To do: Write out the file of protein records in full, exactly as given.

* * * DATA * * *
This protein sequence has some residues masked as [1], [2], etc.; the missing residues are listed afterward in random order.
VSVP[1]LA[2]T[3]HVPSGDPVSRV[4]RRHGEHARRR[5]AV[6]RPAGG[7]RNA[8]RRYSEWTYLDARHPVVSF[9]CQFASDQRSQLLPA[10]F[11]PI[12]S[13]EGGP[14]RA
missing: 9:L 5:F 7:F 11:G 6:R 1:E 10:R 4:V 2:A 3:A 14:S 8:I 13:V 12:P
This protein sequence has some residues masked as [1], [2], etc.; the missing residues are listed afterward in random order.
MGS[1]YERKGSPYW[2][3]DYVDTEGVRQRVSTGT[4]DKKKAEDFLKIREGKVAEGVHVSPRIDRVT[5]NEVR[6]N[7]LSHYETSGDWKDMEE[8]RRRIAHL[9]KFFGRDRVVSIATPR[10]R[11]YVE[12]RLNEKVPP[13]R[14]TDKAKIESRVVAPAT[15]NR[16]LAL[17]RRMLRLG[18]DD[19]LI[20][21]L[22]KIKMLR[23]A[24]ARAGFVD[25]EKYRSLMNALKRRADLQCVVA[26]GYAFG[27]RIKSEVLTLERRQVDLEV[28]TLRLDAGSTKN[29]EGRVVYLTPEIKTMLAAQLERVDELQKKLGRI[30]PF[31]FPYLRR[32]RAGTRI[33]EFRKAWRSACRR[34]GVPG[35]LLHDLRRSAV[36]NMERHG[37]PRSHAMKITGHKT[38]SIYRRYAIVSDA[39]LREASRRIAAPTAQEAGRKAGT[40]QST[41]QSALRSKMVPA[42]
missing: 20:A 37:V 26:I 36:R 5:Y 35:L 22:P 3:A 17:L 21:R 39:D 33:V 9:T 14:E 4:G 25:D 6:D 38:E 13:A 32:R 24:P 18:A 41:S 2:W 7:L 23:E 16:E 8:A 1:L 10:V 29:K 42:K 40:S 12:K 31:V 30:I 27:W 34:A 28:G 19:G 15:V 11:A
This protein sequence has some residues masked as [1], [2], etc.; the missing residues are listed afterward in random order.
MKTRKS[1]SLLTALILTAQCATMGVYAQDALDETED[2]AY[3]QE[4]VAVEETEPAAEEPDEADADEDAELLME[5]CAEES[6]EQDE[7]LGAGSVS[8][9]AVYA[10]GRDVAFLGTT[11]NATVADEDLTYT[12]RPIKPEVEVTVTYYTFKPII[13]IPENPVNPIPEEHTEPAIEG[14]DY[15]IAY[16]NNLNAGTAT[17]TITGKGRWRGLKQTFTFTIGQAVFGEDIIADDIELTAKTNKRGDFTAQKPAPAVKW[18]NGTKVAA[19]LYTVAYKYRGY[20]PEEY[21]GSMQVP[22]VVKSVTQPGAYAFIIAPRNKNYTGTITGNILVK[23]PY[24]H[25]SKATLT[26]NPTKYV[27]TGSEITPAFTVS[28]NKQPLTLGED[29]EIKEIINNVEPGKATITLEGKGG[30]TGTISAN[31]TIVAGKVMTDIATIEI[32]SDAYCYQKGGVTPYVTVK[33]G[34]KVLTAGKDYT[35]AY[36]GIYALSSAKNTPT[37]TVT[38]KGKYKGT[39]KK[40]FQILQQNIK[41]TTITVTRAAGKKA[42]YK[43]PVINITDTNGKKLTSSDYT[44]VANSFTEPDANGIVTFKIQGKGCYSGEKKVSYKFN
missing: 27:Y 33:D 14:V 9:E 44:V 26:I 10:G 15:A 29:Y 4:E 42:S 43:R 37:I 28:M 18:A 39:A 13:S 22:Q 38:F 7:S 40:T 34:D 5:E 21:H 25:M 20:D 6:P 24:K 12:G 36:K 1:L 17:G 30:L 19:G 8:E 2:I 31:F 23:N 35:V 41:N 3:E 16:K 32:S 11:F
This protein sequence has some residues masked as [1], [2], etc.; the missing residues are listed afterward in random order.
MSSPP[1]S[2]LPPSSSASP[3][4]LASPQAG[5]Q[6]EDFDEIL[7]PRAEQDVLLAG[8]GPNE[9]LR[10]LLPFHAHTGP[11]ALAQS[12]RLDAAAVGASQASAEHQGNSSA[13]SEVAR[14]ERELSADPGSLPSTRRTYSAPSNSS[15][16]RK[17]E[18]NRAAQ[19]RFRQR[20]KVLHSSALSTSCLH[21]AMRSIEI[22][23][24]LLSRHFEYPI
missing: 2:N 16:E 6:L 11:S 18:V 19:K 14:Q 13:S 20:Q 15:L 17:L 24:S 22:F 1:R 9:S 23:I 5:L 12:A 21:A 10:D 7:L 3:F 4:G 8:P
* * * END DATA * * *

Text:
This protein sequence has some residues masked as [1], [2], etc.; the missing residues are listed afterward in random order.
VSVP[1]LA[2]T[3]HVPSGDPVSRV[4]RRHGEHARRR[5]AV[6]RPAGG[7]RNA[8]RRYSEWTYLDARHPVVSF[9]CQFASDQRSQLLPA[10]F[11]PI[12]S[13]EGGP[14]RA
missing: 9:L 5:F 7:F 11:G 6:R 1:E 10:R 4:V 2:A 3:A 14:S 8:I 13:V 12:P
This protein sequence has some residues masked as [1], [2], etc.; the missing residues are listed afterward in random order.
MGS[1]YERKGSPYW[2][3]DYVDTEGVRQRVSTGT[4]DKKKAEDFLKIREGKVAEGVHVSPRIDRVT[5]NEVR[6]N[7]LSHYETSGDWKDMEE[8]RRRIAHL[9]KFFGRDRVVSIATPR[10]R[11]YVE[12]RLNEKVPP[13]R[14]TDKAKIESRVVAPAT[15]NR[16]LAL[17]RRMLRLG[18]DD[19]LI[20][21]L[22]KIKMLR[23]A[24]ARAGFVD[25]EKYRSLMNALKRRADLQCVVA[26]GYAFG[27]RIKSEVLTLERRQVDLEV[28]TLRLDAGSTKN[29]EGRVVYLTPEIKTMLAAQLERVDELQKKLGRI[30]PF[31]FPYLRR[32]RAGTRI[33]EFRKAWRSACRR[34]GVPG[35]LLHDLRRSAV[36]NMERHG[37]PRSHAMKITGHKT[38]SIYRRYAIVSDA[39]LREASRRIAAPTAQEAGRKAGT[40]QST[41]QSALRSKMVPA[42]
missing: 20:A 37:V 26:I 36:R 5:Y 35:L 22:P 3:A 17:L 21:R 39:D 33:V 9:T 14:E 4:G 25:D 6:D 38:E 13:A 32:R 24:P 18:A 41:S 2:W 7:L 23:E 16:E 8:A 1:L 10:V 29:K 42:K 40:S 12:K 31:V 30:I 27:W 34:A 28:G 19:G 15:V 11:A
This protein sequence has some residues masked as [1], [2], etc.; the missing residues are listed afterward in random order.
MKTRKS[1]SLLTALILTAQCATMGVYAQDALDETED[2]AY[3]QE[4]VAVEETEPAAEEPDEADADEDAELLME[5]CAEES[6]EQDE[7]LGAGSVS[8][9]AVYA[10]GRDVAFLGTT[11]NATVADEDLTYT[12]RPIKPEVEVTVTYYTFKPII[13]IPENPVNPIPEEHTEPAIEG[14]DY[15]IAY[16]NNLNAGTAT[17]TITGKGRWRGLKQTFTFTIGQAVFGEDIIADDIELTAKTNKRGDFTAQKPAPAVKW[18]NGTKVAA[19]LYTVAYKYRGY[20]PEEY[21]GSMQVP[22]VVKSVTQPGAYAFIIAPRNKNYTGTITGNILVK[23]PY[24]H[25]SKATLT[26]NPTKYV[27]TGSEITPAFTVS[28]NKQPLTLGED[29]EIKEIINNVEPGKATITLEGKGG[30]TGTISAN[31]TIVAGKVMTDIATIEI[32]SDAYCYQKGGVTPYVTVK[33]G[34]KVLTAGKDYT[35]AY[36]GIYALSSAKNTPT[37]TVT[38]KGKYKGT[39]KK[40]FQILQQNIK[41]TTITVTRAAGKKA[42]YK[43]PVINITDTNGKKLTSSDYT[44]VANSFTEPDANGIVTFKIQGKGCYSGEKKVSYKFN
missing: 27:Y 33:D 14:V 9:E 44:V 26:I 10:G 15:A 29:Y 4:E 42:S 43:R 37:I 28:M 18:A 39:A 13:S 22:Q 38:F 7:S 40:T 34:D 5:E 21:H 25:M 20:D 6:P 24:K 12:G 36:K 1:L 17:G 30:L 19:G 8:E 2:I 31:F 23:N 35:V 41:N 3:E 16:K 32:S 11:F
This protein sequence has some residues masked as [1], [2], etc.; the missing residues are listed afterward in random order.
MSSPP[1]S[2]LPPSSSASP[3][4]LASPQAG[5]Q[6]EDFDEIL[7]PRAEQDVLLAG[8]GPNE[9]LR[10]LLPFHAHTGP[11]ALAQS[12]RLDAAAVGASQASAEHQGNSSA[13]SEVAR[14]ERELSADPGSLPSTRRTYSAPSNSS[15][16]RK[17]E[18]NRAAQ[19]RFRQR[20]KVLHSSALSTSCLH[21]AMRSIEI[22][23][24]LLSRHFEYPI
missing: 2:N 16:E 6:L 11:S 18:V 19:K 14:Q 13:S 20:Q 15:L 17:L 24:S 22:F 1:R 9:S 23:I 5:L 12:A 21:A 10:D 7:L 3:F 4:G 8:P